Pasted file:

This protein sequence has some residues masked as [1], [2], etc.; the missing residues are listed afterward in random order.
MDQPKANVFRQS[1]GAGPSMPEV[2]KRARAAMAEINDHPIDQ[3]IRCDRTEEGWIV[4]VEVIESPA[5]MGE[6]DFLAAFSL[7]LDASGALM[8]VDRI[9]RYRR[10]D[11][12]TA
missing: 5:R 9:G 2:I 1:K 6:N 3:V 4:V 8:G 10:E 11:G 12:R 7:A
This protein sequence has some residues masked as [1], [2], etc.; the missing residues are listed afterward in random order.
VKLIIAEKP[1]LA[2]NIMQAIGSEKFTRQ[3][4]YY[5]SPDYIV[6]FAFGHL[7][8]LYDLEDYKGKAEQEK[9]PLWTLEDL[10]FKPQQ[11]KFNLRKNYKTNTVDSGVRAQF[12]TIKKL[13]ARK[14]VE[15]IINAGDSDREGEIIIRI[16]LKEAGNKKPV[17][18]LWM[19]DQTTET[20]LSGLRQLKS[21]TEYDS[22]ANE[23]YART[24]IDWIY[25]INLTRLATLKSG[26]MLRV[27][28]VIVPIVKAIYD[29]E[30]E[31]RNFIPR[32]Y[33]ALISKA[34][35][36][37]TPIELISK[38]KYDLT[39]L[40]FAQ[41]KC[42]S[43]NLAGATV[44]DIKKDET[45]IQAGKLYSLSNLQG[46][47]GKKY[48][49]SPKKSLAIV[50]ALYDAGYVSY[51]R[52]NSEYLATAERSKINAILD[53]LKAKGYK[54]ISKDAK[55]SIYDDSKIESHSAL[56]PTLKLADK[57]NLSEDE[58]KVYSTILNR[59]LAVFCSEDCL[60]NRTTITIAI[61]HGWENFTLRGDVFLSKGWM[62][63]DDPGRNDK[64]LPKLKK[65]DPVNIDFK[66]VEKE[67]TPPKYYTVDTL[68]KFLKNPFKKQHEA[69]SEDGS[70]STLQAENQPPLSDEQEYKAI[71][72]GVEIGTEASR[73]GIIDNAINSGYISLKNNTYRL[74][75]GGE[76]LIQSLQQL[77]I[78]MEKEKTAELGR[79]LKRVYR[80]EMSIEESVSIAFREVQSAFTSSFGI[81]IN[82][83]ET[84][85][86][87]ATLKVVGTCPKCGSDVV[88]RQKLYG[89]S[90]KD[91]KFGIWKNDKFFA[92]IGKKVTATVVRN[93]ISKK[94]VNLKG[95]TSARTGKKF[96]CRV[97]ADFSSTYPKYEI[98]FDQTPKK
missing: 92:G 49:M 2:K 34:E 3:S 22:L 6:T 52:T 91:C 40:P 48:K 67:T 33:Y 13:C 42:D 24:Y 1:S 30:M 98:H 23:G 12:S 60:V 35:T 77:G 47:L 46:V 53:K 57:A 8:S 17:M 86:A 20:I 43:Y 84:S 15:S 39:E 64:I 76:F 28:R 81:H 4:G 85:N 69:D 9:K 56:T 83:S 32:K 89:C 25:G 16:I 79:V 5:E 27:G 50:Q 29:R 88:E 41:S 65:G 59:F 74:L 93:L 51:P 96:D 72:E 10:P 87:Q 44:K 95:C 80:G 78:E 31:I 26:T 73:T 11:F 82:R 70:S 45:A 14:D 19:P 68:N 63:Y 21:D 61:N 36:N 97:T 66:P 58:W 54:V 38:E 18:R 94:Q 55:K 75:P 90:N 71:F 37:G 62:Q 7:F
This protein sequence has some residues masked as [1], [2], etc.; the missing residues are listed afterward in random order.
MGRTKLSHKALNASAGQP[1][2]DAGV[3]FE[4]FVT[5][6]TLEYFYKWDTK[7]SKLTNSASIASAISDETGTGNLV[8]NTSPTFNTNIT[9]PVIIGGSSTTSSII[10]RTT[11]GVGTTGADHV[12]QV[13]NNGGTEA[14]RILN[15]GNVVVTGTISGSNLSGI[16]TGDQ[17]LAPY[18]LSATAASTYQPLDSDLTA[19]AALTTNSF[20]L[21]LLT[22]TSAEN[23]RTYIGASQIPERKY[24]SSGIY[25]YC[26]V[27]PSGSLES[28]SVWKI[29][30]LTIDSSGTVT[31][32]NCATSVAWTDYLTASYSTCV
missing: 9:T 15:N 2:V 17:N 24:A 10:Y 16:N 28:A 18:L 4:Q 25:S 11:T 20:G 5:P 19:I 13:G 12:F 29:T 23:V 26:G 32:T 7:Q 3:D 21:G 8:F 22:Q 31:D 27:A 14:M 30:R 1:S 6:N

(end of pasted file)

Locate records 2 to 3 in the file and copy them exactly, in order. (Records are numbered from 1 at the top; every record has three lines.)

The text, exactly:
This protein sequence has some residues masked as [1], [2], etc.; the missing residues are listed afterward in random order.
VKLIIAEKP[1]LA[2]NIMQAIGSEKFTRQ[3][4]YY[5]SPDYIV[6]FAFGHL[7][8]LYDLEDYKGKAEQEK[9]PLWTLEDL[10]FKPQQ[11]KFNLRKNYKTNTVDSGVRAQF[12]TIKKL[13]ARK[14]VE[15]IINAGDSDREGEIIIRI[16]LKEAGNKKPV[17][18]LWM[19]DQTTET[20]LSGLRQLKS[21]TEYDS[22]ANE[23]YART[24]IDWIY[25]INLTRLATLKSG[26]MLRV[27][28]VIVPIVKAIYD[29]E[30]E[31]RNFIPR[32]Y[33]ALISKA[34][35][36][37]TPIELISK[38]KYDLT[39]L[40]FAQ[41]KC[42]S[43]NLAGATV[44]DIKKDET[45]IQAGKLYSLSNLQG[46][47]GKKY[48][49]SPKKSLAIV[50]ALYDAGYVSY[51]R[52]NSEYLATAERSKINAILD[53]LKAKGYK[54]ISKDAK[55]SIYDDSKIESHSAL[56]PTLKLADK[57]NLSEDE[58]KVYSTILNR[59]LAVFCSEDCL[60]NRTTITIAI[61]HGWENFTLRGDVFLSKGWM[62][63]DDPGRNDK[64]LPKLKK[65]DPVNIDFK[66]VEKE[67]TPPKYYTVDTL[68]KFLKNPFKKQHEA[69]SEDGS[70]STLQAENQPPLSDEQEYKAI[71][72]GVEIGTEASR[73]GIIDNAINSGYISLKNNTYRL[74][75]GGE[76]LIQSLQQL[77]I[78]MEKEKTAELGR[79]LKRVYR[80]EMSIEESVSIAFREVQSAFTSSFGI[81]IN[82][83]ET[84][85][86][87]ATLKVVGTCPKCGSDVV[88]RQKLYG[89]S[90]KD[91]KFGIWKNDKFFA[92]IGKKVTATVVRN[93]ISKK[94]VNLKG[95]TSARTGKKF[96]CRV[97]ADFSSTYPKYEI[98]FDQTPKK
missing: 92:G 49:M 2:K 34:E 3:S 22:L 6:T 52:T 91:C 40:P 48:K 67:T 33:Y 13:C 42:D 24:Y 1:S 30:M 98:H 23:G 12:S 60:V 35:T 77:G 47:L 46:V 53:K 57:A 8:S 17:M 86:A 20:I 43:Y 84:S 15:S 39:E 64:I 76:F 28:R 81:H 4:G 85:N 69:D 9:K 56:T 83:S 32:K 89:C 25:G 16:I 79:V 5:E 27:G 50:Q 29:R 88:E 41:S 65:G 59:F 74:L 93:L 51:P 96:D 72:E 10:P 87:Q 44:K 95:C 80:G 78:E 31:I 26:T 73:T 11:F 82:R 70:S 45:A 14:D 19:P 68:N 63:Y 21:D 61:N 36:N 97:T 66:P 58:W 54:V 38:E 18:R 94:Q 55:K 75:P 90:N 71:F 37:G 62:Q 7:F
This protein sequence has some residues masked as [1], [2], etc.; the missing residues are listed afterward in random order.
MGRTKLSHKALNASAGQP[1][2]DAGV[3]FE[4]FVT[5][6]TLEYFYKWDTK[7]SKLTNSASIASAISDETGTGNLV[8]NTSPTFNTNIT[9]PVIIGGSSTTSSII[10]RTT[11]GVGTTGADHV[12]QV[13]NNGGTEA[14]RILN[15]GNVVVTGTISGSNLSGI[16]TGDQ[17]LAPY[18]LSATAASTYQPLDSDLTA[19]AALTTNSF[20]L[21]LLT[22]TSAEN[23]RTYIGASQIPERKY[24]SSGIY[25]YC[26]V[27]PSGSLES[28]SVWKI[29][30]LTIDSSGTVT[31][32]NCATSVAWTDYLTASYSTCV
missing: 9:T 15:N 2:V 17:N 24:A 10:Y 16:N 28:A 18:L 4:Q 25:S 11:T 20:G 5:P 19:I 13:G 12:F 29:T 23:V 26:G 32:T 7:Q 3:D 21:G 8:F 22:Q 31:D 27:A 14:M 30:R 1:S 6:N